A record number of Indigenous candidates are running in the federal election this year with what they say is a goal of advancing meaningful change in Canada’s relationship with First Nations, Inuit and Metis.
The Canadian Press analyzed party websites, as well as reached out to each party, to determine how many Indigenous candidates are hoping to get elected in Canada’s 338 ridings on Sept. 20.
The analysis determined there are at least 75 candidates this year compared with 62 in 2019. However, there may be some who haven’t identified themselves as Indigenous.
Ten Indigenous candidates secured a seat in 2019 and eight of them have chosen to run again.
The Canadian Press spoke to some of the candidates and incumbents about why it’s important to have Indigenous people working within what many consider to be colonial governance.
Liberal incumbent Michael McLeod is running for a third term as a member of Parliament for the Northwest Territories.
McLeod, who is Metis, said he believes real change for First Nations, Inuit and Metis peoples will only happen if there are more Indigenous peoples working at the federal level.
“We can make more change by being involved on the inside. If we had 100 Indigenous MPs in the House of Commons you can bet that the tone on Indigenous issues would be a lot louder than it is right now.”
McLeod said he aligns himself with the Liberals because they have done more for the North than the previous Conservative government. He said he hopes to stay in office to build on the work the Liberals have done on housing and land-title agreements.
Liberal popularity has waned in Indigenous communities over the last six years for several reasons, including the government’s purchase of the Trans Mountain pipeline and its failure to live up to a promise to end long-term boil water advisories within five years of taking office.
It also took a hit for its rocky relationship with Canada’s first Indigenous justice minister and former Liberal MP, Jody Wilson-Raybould, after she accused Prime Minister Justin Trudeau of pressuring her over the criminal prosecution of SNC-Lavalin for fraud.
Philip Charbonneau, a PhD candidate at Western University in London, Ont., is writing his dissertation on Indigenous candidates and the Indigenous vote. He said there are still people confident in the Liberal government.
“I don’t really see it as a collapse of trust there yet,” said Charbonneau.
Manitoba Keewatinowi Okimakanak, the organization representing northern First Nations in the province, said Tuesday the chiefs passed a motion at its 40th annual general assembly last month to endorse and support Shirley Robinson, Liberal candidate for Churchill-Keewatinook Aski, and they are encouraging First Nation citizens to vote for her as well. Incumbent Niki Ashton, who is non-Indigenous, has held the seat for the NDP since 2008.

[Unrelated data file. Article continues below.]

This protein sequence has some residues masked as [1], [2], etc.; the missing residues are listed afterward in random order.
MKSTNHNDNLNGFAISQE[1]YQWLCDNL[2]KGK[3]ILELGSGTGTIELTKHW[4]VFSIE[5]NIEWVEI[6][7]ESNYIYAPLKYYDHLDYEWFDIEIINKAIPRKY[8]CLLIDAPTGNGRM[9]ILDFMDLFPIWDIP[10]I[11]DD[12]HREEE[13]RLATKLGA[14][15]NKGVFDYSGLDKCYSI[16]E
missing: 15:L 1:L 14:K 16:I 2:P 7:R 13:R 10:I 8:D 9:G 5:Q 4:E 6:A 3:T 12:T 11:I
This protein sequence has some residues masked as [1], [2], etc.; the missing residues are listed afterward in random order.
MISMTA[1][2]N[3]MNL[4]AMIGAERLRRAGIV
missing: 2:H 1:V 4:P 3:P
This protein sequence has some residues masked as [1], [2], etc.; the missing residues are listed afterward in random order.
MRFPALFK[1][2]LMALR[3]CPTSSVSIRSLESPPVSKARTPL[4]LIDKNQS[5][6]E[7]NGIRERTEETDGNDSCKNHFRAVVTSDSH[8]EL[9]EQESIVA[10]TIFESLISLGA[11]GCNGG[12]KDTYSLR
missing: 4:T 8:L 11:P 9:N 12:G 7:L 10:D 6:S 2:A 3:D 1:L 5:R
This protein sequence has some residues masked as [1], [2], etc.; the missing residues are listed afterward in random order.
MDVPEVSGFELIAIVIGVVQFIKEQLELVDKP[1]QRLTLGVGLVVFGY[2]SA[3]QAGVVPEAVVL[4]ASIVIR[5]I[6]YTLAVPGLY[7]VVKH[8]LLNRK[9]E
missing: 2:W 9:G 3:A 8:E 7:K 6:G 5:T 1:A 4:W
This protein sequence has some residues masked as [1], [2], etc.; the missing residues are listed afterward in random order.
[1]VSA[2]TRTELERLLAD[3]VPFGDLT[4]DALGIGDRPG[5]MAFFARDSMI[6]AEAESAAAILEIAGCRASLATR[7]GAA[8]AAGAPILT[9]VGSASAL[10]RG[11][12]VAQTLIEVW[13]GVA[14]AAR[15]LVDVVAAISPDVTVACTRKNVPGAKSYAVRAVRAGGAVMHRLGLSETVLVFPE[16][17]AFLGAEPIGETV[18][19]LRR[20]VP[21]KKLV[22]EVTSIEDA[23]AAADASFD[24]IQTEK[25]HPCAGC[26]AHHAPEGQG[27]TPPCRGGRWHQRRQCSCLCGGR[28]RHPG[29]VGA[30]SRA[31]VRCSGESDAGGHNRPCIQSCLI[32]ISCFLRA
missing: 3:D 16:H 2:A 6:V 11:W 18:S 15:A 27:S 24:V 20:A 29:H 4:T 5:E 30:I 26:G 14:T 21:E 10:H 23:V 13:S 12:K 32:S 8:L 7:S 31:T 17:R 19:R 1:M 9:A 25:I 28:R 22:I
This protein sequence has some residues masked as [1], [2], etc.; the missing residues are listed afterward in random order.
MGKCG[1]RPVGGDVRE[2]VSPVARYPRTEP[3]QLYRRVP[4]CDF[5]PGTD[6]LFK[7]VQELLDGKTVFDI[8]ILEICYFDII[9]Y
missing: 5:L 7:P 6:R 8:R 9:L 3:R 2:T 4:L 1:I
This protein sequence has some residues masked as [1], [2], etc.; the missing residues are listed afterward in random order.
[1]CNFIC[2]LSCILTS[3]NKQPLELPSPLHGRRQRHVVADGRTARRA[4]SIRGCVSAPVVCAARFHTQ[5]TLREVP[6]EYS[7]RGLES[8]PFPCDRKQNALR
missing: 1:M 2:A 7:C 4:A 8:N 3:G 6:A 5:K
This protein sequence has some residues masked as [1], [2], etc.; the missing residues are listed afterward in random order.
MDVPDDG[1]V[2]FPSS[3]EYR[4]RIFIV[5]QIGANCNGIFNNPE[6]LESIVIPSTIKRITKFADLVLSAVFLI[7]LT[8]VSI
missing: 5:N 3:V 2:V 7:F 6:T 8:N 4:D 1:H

Chiefs in Manitoba said they may support and endorse various Indigenous candidates who are running across the parties.
The Liberal party said it has 25 Indigenous candidates.
For NDP incumbent Leah Gazan, the desire to run again in Winnipeg Centre comes down to her love for the community.
“This has been the greatest privilege and honour of my life to be trusted to advocate for a community that I adore,” Gazan said.
Gazan, a member of Wood Mountain Lakota Nation in Saskatchewan, said diverse representation in Parliament is important and she will continue to push for that, but she realizes it’s not always easy for Indigenous women.
Earlier this year, NDP MP Mumilaaq Qaqqaq and Wilson-Raybould each took to social media to announce they would not be running for another term.
Qaqqaq, the lone MP for Nunavut, told the House of Commons in June that she had been racially profiled by security officials and did not feel safe.
In a scathing post, Wilson-Raybould described her time in Parliament as “toxic and ineffective.”
Kathy Walker, an assistant professor in political studies at the University of Saskatchewan, said “it’s not a party problem. It’s a systemic problem.”
Gazan said that’s why it’s necessary for more Indigenous people to take up political space.
“If our voice isn’t there, whose voice is going to be?”
The NDP said it has 29 Indigenous candidates.
First-time candidate Laura MacKenzie, an Inuk from Rankin Inlet, Nunavut, is hoping to turn the territory blue for the first time since former health minister and MP Leona Aglukkaq was voted out six years ago.
MacKenzie said she is running for the Conservatives because the party “values dependability and hard work.”
As a former business owner, MacKenzie said she understands “the struggle of running a business” and believes the Conservatives are the best choice to support Nunavut’s economy.
The Conservative party said it has five Indigenous candidates. The Canadian Press was able to determine a sixth Indigenous candidate.
Lorraine Rekmans, an Anishinaabe from Serpent River First Nation in Ontario, is heading into her sixth campaign as a candidate for the Green party.
She said some of the major federal election issues align with her core values for the first time in her political career.
“My whole political endeavour has been about Indigenous rights and climate change, and finally it just seems like these two questions will be important at the ballot box.”
The Green party said it has 11 Indigenous candidates.
The People’s Party of Canada said it has four.
— With files from Emma Tranter in Iqaluit
© 2021 The Canadian Press